The history of aquariums dates back to the earliest times of Egyptians, Romans, and other civilizations that attempted various fishkeeping methods. However, this article will look more closely at when the term “Aquarium” was first coined- and beyond.
Fact 1: The first aquarium was created by a woman.
The first successful aquarium was created in 1846 by a British marine biologist named Anne Thynne. She maintained live stony corals and seaweed for almost three years.
Shortly after, in 1850, the aquarium principle was further developed by an English chemist named Robert Warington, who began experimenting with the idea that plants would produce enough oxygen to sustain fish in a water-filled container, so long as the fish didn’t overpopulate their resources. He ultimately published his findings in the “Quarterly Journal of the Chemical Society of London” as the “Aquarium Principle.”
His first aquarium held goldfish, eelgrass, and snails which laid the foundation for aquarium enthusiasts around the world.
Fact 2: The person who coined the term “aquarium” also created the first public aquarium called “The Fish House.”
The first person to coin the term aquarium was Phillip Henry Gosse, an English man with a deep passion for natural sciences but a marine biologist above all else. He created and stocked the first public aquarium at the London Zoo in 1853, where it quickly became known as “the Fish house.”
The fish house held 58 species of fish and 200 invertebrates, including 76 species of mollusk, 41 crustaceans, 27 coelenterates, 15 echinoderms, 14 annelids, and a myriad of other small invertebrates.
Gosse had incorporated much of what he learned from Robert Warington’s theories and experiments when designing and creating the fish house. Later in a book he published, the steps were detailed and analyzed, enabling many others to follow in his footsteps. The hobby of aquariums really began to blossom.
Fact 3: The first mechanical aquarium air pump was invented in 1908.
In 1908, the invention of the mechanical aquarium air pump revolutionized the hobby and is considered by many historians to be a pivotal moment for the aquarium hobby. Before the air pump was designed, people had to get creative to prevent deteriorating water quality and other essential conditions.
Unless you were wealthy in the 1800s, you most likely wouldn’t have had servants using hand-pressed bellows pushing air into your aquarium as some people did. Among the bellows method, all sorts of contraptions to control water quality became common, like using a bicycle pump attached to a pressure tank.
Thankfully, shortly after the mechanical air pump was created, electricity became so common that other equipment began being sold, such as heaters, water filters, thermostats, and light bulbs. The abundance of electricity meant anyone could now easily maintain a healthy aquarium.
Fact 4: A single, renowned Japanese man can be attributed to the creation of “Aquascaping.”
In 1994, Takashi Amano, an aquascaping pioneer from Japan, released a three-book series that has heavily influenced all modern aquarium designs and concepts, with no doubt in my mind, influencing nearly every aquarium you’ve seen – his impact is profound.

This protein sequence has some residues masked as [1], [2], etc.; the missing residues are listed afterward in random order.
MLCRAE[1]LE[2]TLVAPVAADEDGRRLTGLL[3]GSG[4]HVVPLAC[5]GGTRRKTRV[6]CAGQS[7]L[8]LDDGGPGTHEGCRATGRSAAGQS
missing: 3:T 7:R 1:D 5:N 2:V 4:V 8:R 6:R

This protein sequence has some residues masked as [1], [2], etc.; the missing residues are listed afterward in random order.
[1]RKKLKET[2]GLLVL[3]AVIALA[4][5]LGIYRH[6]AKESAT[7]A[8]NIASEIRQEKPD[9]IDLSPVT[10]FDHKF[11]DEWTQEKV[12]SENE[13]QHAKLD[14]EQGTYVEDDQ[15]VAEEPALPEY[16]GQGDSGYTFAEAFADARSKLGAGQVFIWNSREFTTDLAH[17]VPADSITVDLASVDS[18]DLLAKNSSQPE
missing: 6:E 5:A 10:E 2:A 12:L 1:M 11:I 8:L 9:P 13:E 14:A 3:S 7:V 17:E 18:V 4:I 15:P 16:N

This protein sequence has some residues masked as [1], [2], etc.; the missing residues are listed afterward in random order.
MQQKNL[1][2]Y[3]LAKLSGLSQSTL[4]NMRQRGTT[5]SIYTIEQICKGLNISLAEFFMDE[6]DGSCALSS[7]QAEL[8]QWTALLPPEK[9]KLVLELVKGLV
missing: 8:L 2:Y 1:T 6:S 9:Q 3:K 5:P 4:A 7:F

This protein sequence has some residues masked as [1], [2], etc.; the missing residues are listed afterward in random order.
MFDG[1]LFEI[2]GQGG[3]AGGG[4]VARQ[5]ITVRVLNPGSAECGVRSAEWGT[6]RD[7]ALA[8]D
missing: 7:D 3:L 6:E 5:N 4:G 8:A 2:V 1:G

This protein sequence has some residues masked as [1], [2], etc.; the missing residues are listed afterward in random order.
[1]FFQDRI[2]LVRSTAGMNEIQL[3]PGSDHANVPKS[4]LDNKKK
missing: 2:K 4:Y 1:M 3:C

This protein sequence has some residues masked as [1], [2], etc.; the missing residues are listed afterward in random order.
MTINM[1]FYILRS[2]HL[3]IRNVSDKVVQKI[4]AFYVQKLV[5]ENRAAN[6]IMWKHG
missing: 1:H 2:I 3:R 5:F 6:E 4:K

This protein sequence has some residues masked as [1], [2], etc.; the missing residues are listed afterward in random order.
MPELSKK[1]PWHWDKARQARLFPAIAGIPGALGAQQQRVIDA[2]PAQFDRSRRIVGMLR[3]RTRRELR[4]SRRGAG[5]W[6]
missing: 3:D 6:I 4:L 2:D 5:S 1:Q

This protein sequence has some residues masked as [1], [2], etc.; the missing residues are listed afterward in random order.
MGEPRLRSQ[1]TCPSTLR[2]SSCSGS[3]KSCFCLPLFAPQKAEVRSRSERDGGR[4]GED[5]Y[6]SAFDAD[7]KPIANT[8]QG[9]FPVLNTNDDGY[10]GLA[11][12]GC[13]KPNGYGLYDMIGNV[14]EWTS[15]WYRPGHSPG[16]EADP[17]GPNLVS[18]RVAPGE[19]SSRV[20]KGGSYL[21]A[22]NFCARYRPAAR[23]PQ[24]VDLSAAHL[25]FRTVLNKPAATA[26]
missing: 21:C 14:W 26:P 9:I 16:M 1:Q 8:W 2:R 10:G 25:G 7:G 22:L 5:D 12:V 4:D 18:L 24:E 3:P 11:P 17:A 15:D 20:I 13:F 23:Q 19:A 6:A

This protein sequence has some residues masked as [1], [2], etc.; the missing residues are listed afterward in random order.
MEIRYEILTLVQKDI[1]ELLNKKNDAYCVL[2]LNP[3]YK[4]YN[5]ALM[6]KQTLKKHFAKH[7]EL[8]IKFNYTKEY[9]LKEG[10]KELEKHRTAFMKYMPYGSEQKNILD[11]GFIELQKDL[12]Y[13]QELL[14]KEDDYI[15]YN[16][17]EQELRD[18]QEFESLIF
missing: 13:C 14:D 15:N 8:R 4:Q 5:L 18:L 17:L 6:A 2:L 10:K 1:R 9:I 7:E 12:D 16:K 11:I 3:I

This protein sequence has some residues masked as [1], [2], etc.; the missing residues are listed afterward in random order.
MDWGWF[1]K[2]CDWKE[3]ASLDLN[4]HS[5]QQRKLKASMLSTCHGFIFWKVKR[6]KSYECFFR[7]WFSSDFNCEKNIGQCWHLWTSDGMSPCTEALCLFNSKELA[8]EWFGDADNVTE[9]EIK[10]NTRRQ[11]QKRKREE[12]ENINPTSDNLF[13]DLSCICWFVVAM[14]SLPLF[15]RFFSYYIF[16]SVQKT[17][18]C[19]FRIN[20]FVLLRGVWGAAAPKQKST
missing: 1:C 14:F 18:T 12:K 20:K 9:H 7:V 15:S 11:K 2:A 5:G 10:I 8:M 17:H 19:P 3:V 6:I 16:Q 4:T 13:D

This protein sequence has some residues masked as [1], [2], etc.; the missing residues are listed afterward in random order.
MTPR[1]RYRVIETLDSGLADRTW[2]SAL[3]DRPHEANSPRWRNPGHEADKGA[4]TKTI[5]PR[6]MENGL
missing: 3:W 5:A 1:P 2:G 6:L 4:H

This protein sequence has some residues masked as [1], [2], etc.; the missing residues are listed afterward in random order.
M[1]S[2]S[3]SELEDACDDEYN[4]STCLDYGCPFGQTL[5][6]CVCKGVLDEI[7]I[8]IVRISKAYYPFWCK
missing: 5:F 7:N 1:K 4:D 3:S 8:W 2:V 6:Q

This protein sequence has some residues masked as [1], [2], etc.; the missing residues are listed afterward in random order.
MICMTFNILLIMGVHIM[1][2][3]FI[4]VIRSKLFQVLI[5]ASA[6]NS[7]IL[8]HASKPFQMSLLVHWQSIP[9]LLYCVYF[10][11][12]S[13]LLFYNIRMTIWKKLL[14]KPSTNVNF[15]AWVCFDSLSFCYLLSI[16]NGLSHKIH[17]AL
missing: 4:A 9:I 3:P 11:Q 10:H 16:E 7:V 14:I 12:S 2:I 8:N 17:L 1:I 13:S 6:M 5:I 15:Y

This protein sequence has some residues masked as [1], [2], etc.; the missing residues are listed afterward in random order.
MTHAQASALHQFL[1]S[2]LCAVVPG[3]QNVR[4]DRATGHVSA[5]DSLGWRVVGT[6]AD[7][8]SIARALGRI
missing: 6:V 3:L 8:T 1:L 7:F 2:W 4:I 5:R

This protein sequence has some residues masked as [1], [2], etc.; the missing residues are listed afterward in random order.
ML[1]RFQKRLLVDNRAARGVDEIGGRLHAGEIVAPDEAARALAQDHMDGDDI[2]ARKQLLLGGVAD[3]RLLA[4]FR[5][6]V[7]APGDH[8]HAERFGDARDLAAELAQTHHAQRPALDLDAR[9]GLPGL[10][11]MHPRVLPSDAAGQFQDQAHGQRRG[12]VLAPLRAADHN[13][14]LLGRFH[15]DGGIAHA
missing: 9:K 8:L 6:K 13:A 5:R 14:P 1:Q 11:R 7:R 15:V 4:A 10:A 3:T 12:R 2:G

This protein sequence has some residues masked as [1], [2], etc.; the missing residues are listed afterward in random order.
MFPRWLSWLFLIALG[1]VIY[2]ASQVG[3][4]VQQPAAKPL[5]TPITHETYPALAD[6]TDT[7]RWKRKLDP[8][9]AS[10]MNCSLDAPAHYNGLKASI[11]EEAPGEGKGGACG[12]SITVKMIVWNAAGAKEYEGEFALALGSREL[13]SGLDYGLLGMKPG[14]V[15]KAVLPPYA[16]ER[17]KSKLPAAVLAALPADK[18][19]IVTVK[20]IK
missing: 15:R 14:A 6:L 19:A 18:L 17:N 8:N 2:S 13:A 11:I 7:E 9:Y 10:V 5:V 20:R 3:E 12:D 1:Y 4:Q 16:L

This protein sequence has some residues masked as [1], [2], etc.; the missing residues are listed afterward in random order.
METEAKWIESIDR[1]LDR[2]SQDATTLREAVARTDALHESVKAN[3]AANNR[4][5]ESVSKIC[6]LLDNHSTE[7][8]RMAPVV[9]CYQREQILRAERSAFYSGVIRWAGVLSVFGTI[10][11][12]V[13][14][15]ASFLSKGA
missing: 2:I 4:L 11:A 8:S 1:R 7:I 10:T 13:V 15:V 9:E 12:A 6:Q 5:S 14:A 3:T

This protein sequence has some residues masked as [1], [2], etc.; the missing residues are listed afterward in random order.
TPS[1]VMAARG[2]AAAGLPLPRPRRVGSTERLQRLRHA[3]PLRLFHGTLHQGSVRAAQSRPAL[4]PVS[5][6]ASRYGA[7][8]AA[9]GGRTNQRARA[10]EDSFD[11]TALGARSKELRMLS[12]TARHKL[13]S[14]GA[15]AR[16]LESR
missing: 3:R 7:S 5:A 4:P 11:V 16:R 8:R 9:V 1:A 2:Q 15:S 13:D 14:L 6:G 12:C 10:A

His ideas have spread through the world and inspired the creation of some of the most magnificent aquascapes you can imagine.
His ideas were centered around the belief that aquariums were more than fishkeeping; they were a composite piece of art with their surroundings. He wanted to bring nature’s beauty to the beholder and inspire greatness and dedication.
Most aquarium enthusiasts will recognize his last name, “Amano,” from the shrimp named after him, the “Amano shrimp.” This was mainly due to his extensive use of the shrimp when deploying strategies to combat algae growth in the 1980s and 1990s.
Sadly, in August 2015, the world lost a great treasure when he passed away. Mr. Amano will truly be missed.
Fact 5: The largest aquarium in history is located in China.
In 2014, the world’s largest aquarium, holding 48.75 million liters of water, equivalent to 12.87 million U.S. gallons, opened at the Chimelong Ocean Kingdom in China. It’s been awarded five Guinness World Records, including the largest aquarium, largest aquarium tank, largest underwater viewing dome, largest aquarium window, and largest acrylic panel.
The lead design team was from a consulting and design firm in St. Louis, Missouri, called “PGAV Destinations.” It took three years to construct the aquarium and facility, which features seven unique themed areas. This was their first full theme park design – and boy, they came out swinging. Another aquarium designed by this same consulting firm is the Georgia Aquarium in Atlanta, Georgia, recognized as the world’s third largest aquarium.
BONUS FACT: An Aquarium in Tennessee has an electric eel with its own Twitter account.
In 2022, we’re at the forefront of figuring out what is possible for aquariums and enthusiasts everywhere. In fact, we’re so far at the front that we have an electric eel that posts his own tweets on Twitter.
At the Tennessee Aquarium, the eel “Miguel Wattson,” Twitter handle, @EelectricMiguel, is enclosed in an aquarium wired to a computer that will post a pre-written tweet when Miguel generates enough electricity.
A cool fact about eels is that they can generate over 800 volts of electricity originating from three different organs - now, that’s eel-ectrifying; better watch out!
I hope you enjoyed reading about these five easy-to-remember facts. In the comment section, please Let me know what fact you found the most interesting and share your own. I’m looking forward to all the cool stuff you guys can dig up. From your Aquarium Buddy, have a great day!